February 14 2018
We delve into the many reasons why taking an off-season is pertinent to runner recovery.
Kelly Herron was four miles into a Sunday afternoon run earlier this year when things took a life-changing turn. Ducking into a restroom in the middle of Seattle’s Golden Gardens Park, Herron was attacked by a man hiding in a stall. She was blindsided and a frightening struggle ensued. After he punched her in the face and knocked the 36-year-old to the ground, she crawled into a stall and he followed. “I remember thinking, This is it. I am going to be raped on this concrete floor with sand in my teeth by this revolting person,” Herron says.
Using self-defense techniques she had learned recently at an office workshop, Herron managed to break free and lock her attacker in the bathroom until police arrived. Today, Herron proudly calls herself a survivor, not a victim, of assault. “Women are BUILT to be strong, to be brave and are capable of more than we can even imagine,” she says.
Unfortunately, Herron’s story isn’t one of a kind. From catcalls to indecent exposure, female runners everywhere have tales of harassment mid-stride. Though the likelihood of an attack is very low, it’s best to have the know-how to defend yourself. As gruesome attacks land in the news, more women are finding value in not only learning self-defense but carrying protective gear, too.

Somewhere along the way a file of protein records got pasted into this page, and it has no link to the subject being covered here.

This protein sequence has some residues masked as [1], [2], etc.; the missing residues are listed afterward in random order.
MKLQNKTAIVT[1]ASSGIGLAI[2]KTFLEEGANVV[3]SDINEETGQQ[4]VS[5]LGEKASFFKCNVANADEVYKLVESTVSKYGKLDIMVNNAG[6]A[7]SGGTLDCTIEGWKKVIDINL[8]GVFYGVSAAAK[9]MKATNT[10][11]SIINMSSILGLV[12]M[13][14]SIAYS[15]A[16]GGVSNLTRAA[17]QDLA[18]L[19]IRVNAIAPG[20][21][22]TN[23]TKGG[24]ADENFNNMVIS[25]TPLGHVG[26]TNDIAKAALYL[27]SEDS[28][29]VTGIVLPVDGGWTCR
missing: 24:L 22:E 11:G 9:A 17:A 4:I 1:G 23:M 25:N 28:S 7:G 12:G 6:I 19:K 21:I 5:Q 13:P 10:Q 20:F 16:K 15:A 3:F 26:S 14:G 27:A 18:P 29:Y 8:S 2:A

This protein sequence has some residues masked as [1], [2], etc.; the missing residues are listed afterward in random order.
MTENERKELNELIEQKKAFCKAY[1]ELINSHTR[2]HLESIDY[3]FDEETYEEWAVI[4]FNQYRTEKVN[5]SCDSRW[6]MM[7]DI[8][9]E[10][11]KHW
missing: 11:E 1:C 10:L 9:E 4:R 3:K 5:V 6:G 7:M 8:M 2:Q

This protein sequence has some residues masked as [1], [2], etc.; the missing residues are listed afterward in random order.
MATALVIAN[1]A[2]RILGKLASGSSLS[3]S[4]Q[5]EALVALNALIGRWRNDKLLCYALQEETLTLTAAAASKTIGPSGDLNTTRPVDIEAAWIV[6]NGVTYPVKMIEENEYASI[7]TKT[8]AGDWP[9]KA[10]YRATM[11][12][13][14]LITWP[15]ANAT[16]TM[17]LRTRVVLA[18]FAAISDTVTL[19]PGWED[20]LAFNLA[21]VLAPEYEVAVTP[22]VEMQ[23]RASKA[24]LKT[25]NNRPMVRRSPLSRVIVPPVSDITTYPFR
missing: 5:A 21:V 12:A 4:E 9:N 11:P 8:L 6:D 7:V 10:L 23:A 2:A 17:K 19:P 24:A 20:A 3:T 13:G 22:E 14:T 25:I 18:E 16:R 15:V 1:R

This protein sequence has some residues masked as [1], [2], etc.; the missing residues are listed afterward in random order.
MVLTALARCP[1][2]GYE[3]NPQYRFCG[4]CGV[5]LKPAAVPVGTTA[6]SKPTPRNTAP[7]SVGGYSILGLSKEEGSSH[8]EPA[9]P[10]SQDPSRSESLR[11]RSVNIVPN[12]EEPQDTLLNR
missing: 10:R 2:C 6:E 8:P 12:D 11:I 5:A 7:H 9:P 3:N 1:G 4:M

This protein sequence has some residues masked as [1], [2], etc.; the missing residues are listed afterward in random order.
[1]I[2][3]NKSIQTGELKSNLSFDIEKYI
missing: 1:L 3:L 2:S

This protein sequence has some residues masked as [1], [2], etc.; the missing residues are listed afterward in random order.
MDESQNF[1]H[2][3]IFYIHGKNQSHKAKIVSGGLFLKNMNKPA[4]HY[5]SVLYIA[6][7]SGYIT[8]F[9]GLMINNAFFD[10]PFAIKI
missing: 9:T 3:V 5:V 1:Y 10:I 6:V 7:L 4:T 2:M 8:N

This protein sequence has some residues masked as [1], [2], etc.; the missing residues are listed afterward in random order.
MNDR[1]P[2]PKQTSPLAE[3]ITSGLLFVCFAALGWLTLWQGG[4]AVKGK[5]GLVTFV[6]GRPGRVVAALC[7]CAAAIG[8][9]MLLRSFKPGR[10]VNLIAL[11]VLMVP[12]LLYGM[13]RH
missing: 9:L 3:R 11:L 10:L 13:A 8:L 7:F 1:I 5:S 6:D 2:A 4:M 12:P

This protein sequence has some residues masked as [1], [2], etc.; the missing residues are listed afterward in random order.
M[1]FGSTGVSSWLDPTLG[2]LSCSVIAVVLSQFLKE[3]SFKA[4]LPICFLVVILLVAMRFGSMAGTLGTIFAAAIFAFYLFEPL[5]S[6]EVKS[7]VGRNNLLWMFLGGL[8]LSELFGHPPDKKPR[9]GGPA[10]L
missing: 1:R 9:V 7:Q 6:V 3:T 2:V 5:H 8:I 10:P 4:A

“You have insurance for your car, your home, your personal things—why wouldn’t you have insurance for your body?” says Gabrielle Rubin, founder of Female Awareness, a self-defense class in New York City. “With the right moves, you’ll be empowered instead of scared. Confident instead of paranoid.”
Here, Rubin gives us her eight essential self-defense tactics for female runners. She suggests practicing them whenever you have a spare moment, like while you wait for the subway or for copies at the copy machine. “See how many repetitions you can get in a minute,” she says.